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I need to calculate N signals' mean values using reduction. The input is a 1D array of size MN, where M is the length of each signal.

Originally I had additional shared memory to first copy the data and do the reduction on each signal. However, the original data is corrupted.

My program tries to minimize the shared memory. So I was wondering how I can use registers to do a reduction sum on N signals. I have N threads, a shared memory (float) s_m[N*M], 0....M-1 is the first signal, etc.

Do I need N registers (or one) to store do mean value of N different signals? (I know how to do with sequential addition using multi-thread programming and 1 register). The next step I want to do is subtract every value in the input from its correspondent signal's mean.

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Uh, I should explain this more clearly. I have N threads, a shared memory (float) s_m[N*M], 0....M-1 is the first signal, etc. Do I need N registers (or one) to store do mean value of N different signals? The next step I want to do is subtract every value in the input from its correspondent signal's mean. That's why I don't want additional shared memory. Hope that explains a little bit more. Thanks –  andyzhangcr7 Jul 22 '11 at 2:49
1  
Might want to edit that into your question instead of as a comment. –  Jesus Ramos Jul 22 '11 at 2:51
1  
What are some example sizes of M and N? –  harrism Jul 22 '11 at 5:12
    
I love: the original corrupt is corrupted –  fabrizioM Jul 22 '11 at 19:44
    
I would expect N = 32 and M < 128 –  andyzhangcr7 Jul 23 '11 at 2:12

2 Answers 2

Your problem is very small (N = 32 and M < 128). However, some guidelines:

Assuming you are reducing across N values for each of N threads.

  • If N is very large (> 10s of thousands) large, just do the reductions over M sequentially in each thread.
  • If N is < 10s of thousands, consider using one warp or one thread block to perform each of the N reductions.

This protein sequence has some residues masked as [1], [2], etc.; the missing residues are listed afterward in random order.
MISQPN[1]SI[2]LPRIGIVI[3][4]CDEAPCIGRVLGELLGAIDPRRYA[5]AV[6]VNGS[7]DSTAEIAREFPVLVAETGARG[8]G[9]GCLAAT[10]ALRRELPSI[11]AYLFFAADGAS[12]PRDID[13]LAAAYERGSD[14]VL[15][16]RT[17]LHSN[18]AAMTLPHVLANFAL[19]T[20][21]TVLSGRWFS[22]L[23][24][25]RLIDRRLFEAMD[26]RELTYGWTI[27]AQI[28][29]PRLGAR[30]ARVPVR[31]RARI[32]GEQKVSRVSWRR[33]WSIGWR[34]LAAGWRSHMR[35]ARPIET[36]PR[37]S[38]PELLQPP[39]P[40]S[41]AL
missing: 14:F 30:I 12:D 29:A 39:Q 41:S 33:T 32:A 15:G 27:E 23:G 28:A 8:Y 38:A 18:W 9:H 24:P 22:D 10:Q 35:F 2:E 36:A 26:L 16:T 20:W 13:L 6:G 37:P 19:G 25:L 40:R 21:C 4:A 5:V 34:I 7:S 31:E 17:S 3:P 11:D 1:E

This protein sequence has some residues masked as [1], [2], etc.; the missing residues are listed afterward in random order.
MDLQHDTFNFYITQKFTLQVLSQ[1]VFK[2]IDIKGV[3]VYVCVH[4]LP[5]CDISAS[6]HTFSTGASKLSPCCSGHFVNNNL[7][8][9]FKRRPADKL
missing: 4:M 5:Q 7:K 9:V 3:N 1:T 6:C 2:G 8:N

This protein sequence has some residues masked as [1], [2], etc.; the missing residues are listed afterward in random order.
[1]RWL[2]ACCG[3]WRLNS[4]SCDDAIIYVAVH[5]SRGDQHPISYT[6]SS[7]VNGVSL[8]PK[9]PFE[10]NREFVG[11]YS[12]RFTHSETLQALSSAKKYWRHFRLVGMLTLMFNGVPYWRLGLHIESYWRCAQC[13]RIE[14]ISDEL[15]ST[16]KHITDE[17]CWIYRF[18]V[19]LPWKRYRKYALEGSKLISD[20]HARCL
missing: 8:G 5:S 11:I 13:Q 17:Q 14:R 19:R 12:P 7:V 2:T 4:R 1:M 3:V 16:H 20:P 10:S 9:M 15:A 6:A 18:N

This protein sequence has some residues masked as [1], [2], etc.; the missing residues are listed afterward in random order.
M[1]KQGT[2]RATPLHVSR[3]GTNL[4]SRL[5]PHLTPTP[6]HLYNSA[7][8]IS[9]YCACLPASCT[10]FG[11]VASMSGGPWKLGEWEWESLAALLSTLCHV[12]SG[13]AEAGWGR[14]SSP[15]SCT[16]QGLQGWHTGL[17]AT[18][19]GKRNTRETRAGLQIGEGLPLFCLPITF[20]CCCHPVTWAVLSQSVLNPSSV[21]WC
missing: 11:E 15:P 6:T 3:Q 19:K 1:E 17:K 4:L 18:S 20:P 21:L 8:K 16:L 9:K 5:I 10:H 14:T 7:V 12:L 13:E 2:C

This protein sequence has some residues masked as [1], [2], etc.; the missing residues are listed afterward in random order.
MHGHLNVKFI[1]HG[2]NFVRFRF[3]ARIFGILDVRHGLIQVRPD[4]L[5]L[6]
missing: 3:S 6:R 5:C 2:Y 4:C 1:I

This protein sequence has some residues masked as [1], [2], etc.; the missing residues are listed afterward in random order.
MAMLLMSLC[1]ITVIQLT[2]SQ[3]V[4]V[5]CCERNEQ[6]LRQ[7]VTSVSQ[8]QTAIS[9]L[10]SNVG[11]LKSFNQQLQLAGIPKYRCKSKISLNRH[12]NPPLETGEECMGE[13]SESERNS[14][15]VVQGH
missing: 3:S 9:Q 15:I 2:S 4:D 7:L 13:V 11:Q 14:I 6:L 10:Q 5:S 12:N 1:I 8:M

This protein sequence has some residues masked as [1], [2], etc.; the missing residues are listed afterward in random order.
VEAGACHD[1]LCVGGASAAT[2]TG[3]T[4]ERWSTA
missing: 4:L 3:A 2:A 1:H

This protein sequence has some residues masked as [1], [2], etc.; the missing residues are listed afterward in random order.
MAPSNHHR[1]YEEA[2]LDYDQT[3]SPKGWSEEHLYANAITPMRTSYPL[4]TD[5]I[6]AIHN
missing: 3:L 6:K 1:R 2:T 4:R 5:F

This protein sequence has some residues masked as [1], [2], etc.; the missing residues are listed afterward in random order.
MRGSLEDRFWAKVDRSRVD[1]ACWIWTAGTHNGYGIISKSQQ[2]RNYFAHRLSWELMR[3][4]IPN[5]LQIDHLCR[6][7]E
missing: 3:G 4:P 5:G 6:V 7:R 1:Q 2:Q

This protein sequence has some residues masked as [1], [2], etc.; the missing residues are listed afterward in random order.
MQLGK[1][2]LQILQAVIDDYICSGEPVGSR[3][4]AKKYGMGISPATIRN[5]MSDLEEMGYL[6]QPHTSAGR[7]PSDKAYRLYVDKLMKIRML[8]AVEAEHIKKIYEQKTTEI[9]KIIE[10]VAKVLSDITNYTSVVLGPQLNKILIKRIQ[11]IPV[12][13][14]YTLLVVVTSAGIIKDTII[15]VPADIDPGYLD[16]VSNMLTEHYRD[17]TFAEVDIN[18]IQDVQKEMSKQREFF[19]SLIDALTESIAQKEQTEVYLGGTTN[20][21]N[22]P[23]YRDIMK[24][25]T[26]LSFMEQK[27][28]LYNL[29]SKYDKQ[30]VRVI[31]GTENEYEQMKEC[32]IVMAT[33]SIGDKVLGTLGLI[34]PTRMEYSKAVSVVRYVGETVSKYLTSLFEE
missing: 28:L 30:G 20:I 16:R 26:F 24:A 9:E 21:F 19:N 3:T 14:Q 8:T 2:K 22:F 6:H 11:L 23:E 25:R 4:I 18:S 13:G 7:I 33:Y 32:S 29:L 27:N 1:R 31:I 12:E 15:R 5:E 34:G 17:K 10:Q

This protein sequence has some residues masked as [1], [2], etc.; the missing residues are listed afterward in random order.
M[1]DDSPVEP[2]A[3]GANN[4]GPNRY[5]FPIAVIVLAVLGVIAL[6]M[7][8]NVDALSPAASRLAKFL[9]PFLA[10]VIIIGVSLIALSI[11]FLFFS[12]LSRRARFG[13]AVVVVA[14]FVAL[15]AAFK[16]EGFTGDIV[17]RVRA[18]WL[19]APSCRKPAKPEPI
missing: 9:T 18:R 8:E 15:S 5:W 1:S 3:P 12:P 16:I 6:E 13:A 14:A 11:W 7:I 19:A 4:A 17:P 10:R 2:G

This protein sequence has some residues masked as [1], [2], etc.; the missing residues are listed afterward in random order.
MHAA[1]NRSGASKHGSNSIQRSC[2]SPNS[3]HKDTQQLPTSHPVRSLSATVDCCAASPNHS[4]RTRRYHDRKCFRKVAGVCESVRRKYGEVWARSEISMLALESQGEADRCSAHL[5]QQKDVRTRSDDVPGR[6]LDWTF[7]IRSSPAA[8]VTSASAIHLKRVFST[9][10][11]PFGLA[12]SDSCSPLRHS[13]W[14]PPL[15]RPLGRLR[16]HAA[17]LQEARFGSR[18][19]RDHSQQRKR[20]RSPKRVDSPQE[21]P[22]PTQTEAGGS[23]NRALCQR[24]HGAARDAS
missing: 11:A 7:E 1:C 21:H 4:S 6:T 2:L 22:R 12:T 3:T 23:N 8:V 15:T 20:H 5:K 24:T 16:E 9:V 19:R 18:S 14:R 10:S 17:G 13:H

• If N is very small but M is very large, consider using multiple thread blocks per each of the N reductions.
  • If N is very small and M is very small (as your numbers are), only consider using the GPU for the reductions if the computations that generate and / or consume the input / output of the reductions are also running on the GPU.
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Based on my understanding of the question, I say that you don't need N registers to store the mean value of N different signals.

If you already have N threads [Given that each thread do reduction on only one signal], then you don't need N registers to store the reduction of one signal. All you need is one register to store the mean value.

dim3 threads (N,1);
reduction<<<threads,1>>>(signals);  // signals is the [N*M] array 

__global__ reduction (int *signals)
{
   int id = threadIdx.x;
   float meanValue = 0.0;

   for(int i = 0; i < M; i++)
          meanValue = signals[id*M +i];

   meanValue =  meanValue/M;

   // Then do the subtraction
   for(int i = 0; i < M; i++)
          signals[id*M +i] -= meanValue;
}

If you need to do Kind of global reduction of all the meanValues of N different signals, then you need to use 2 registers [one to store the local mean and another to store the global mean] and the shared memory

dim3 threads (N,1);
reduction<<<threads,1>>>(signals);  // signals is the [N*M] array 

__global__ reduction (int *signals)
{
   __shared__ float means[N];      // shared value
   int id = threadIdx.x;
   float meanValue = 0.0;
   float globalMean = 0.0;

   for(int i = 0; i < M; i++)
          meanValue += signals[id*M +i];

   means[id] =  meanValue/M;

   __syncthreads();

   // do the global reduction
   for(int i = 0; i < N; i++)
          globalMean += means[i];

   globalMean = globalMean/N;

   // Then do the subtraction
   for(int i = 0; i < M; i++)
          signals[id*M +i] -= globalMean;
}

I hope this helps you. Any doubts, let me know.

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I very much doubt either of those kernels would work correctly. –  talonmies Jul 24 '11 at 8:28
    
Why do you think so.. Am I doing something wrong? –  veda Jul 24 '11 at 16:40
    
The globsl memory indexing scheme in both kernels is wrong (irrespective of storage order, it is inconsistent with either row or cooumn major storage), and the second kernel lacks synchronization in two places that can lead to both shared and global memory races. –  talonmies Jul 24 '11 at 17:30
    
Sorry for wrong indexing. Thanks for pointing out the error. –  veda Jul 24 '11 at 17:38
    
Hi, Veda, sorry for replying you late. I should have clarified the reduction here. I mean the reduction in optimization. Suppose you want to calculate the first signal's sum, instead of adding s_x[0] to s_x[M-1], you do either interleaving addressing like s_x[0] += s_x[N/2-1] etc. I was wondering it this kind of optimization can be done on the register mean. For other parts, my program did the same thing as yours, except I think id*M would cause bank conflicts so I modified the way to read them. –  andyzhangcr7 Jul 25 '11 at 5:02

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